Top Scams Targeting Seniors

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Crooks use clever schemes to defraud millions of older adults every year. They often combine sophisticated technology with age-old tricks to get people to send money or give out personal information. They are continuously adding new twists to old schemes and will pressure people to make important decisions on the spot. One thing that never changes: they follow the headlines - and the money. 

Stay a step ahead with the latest info and practical tips from the Maryland Department of Aging and partnering agencies. 

 

 Scams Happening Now

 

Ransomware Attack Malware

 

Ransomware attack malware has been detected across the U.S. Ensure you are protected by taking the following steps:

  • Patch vulnerable systems with the latest Microsoft security patches: http://ow.ly/qMme30d1gZi
  • Use a reputable anti-virus (AV) product that is up-to-date to scan all devices to determine if any of them have malware. Many products will automatically clean up infections or potential infections when they are identified.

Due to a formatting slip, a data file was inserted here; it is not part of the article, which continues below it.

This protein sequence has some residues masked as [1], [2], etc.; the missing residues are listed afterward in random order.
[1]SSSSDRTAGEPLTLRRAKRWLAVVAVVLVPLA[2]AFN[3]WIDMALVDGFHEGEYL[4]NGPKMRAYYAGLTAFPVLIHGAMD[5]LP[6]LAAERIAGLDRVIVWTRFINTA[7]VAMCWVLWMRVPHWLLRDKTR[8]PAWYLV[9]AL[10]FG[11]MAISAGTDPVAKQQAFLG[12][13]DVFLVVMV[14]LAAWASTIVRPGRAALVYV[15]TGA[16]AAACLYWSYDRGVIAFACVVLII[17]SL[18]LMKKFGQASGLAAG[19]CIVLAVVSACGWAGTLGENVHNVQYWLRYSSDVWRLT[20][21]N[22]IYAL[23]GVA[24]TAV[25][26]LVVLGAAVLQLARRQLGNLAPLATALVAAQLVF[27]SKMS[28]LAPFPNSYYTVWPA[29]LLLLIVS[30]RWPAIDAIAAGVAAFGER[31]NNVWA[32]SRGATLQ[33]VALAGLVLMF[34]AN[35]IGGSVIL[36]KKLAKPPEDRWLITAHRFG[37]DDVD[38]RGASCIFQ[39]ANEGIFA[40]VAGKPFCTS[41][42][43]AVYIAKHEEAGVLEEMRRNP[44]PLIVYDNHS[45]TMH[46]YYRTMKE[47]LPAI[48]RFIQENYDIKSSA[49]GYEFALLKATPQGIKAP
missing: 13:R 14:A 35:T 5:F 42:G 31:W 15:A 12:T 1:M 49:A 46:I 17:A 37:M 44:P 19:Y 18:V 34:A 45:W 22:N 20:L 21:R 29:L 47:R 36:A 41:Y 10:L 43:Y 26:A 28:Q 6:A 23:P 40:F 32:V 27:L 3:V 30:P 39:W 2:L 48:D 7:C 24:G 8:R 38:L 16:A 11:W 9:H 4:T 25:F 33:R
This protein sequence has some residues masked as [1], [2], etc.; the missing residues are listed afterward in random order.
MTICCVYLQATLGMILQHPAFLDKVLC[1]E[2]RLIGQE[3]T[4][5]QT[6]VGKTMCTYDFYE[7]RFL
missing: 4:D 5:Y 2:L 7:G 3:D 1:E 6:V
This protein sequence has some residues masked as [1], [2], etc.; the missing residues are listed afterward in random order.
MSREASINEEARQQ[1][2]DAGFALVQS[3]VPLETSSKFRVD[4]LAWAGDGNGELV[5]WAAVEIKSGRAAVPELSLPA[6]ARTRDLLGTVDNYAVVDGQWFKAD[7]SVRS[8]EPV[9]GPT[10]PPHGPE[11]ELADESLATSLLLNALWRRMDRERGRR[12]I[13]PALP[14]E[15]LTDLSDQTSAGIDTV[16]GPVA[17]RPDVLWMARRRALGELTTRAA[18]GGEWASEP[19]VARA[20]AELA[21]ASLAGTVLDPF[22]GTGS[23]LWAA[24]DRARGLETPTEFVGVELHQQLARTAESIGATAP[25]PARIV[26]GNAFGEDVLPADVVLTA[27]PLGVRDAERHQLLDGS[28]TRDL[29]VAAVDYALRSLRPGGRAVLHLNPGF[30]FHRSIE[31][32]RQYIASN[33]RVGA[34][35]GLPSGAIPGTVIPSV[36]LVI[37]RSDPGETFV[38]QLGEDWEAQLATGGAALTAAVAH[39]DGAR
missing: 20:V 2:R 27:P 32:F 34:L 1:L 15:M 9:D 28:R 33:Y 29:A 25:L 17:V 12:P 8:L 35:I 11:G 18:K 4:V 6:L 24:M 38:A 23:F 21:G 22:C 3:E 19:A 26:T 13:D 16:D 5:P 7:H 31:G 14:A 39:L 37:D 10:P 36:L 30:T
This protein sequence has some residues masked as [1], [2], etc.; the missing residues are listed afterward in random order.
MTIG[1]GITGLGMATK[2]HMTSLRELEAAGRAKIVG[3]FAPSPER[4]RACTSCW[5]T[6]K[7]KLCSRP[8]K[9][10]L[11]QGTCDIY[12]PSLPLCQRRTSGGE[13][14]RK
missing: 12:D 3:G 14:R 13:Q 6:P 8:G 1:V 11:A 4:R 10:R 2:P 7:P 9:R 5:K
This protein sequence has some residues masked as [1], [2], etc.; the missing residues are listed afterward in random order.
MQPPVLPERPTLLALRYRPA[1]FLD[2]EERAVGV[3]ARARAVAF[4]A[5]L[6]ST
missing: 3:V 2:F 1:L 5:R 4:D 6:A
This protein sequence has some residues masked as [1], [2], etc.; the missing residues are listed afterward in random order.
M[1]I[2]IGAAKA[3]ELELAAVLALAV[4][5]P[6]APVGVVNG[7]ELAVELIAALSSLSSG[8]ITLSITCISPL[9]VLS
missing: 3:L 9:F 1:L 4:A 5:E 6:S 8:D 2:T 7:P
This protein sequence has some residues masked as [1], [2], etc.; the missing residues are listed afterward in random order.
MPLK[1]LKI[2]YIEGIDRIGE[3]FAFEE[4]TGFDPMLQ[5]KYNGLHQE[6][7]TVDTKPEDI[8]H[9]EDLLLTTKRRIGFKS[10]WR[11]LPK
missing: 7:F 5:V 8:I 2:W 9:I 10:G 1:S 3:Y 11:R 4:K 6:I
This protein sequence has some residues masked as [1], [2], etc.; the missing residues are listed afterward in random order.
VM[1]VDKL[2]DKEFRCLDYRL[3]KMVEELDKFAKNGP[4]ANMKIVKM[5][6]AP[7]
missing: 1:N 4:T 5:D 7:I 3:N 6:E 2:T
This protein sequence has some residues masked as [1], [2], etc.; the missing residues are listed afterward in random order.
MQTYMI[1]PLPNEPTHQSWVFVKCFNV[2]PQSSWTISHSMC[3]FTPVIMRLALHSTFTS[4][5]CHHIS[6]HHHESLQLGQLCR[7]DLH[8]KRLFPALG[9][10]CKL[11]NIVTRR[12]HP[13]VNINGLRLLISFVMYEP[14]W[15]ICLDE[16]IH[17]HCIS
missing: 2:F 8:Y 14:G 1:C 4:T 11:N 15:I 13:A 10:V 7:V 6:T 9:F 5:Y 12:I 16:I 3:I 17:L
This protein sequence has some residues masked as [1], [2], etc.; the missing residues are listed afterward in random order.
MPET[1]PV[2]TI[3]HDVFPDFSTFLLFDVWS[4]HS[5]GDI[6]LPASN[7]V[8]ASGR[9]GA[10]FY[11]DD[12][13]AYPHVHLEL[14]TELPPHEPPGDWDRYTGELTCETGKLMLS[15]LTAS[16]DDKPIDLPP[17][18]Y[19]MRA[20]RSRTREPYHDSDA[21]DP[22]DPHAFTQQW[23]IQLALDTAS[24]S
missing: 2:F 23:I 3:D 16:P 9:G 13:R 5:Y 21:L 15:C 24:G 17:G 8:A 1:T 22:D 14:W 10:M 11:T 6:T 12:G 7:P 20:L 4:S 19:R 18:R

• ​If you are a victim of a ransomware attack, please contact your FBI Field Office Cyber Task Force: http://ow.ly/Z3Z230d1j6H and report the attack to US-CERT by calling (888) 282-0870.

New Medicare Card Scam

 

Changes are coming to your Medicare card. These changes are to add security, but even with these changes scammers will still look for ways to take what doesn't belong to them. 

  • Is someone calling, claiming to be from Medicare, and asking for your Social Security number or bank information? Hang up. That’s a scam. First, Medicare won’t call you. Second, Medicare will never ask for your Social Security number or bank information.
  • Is someone asking you to pay for your new card? That’s a scam. Your new Medicare card is free.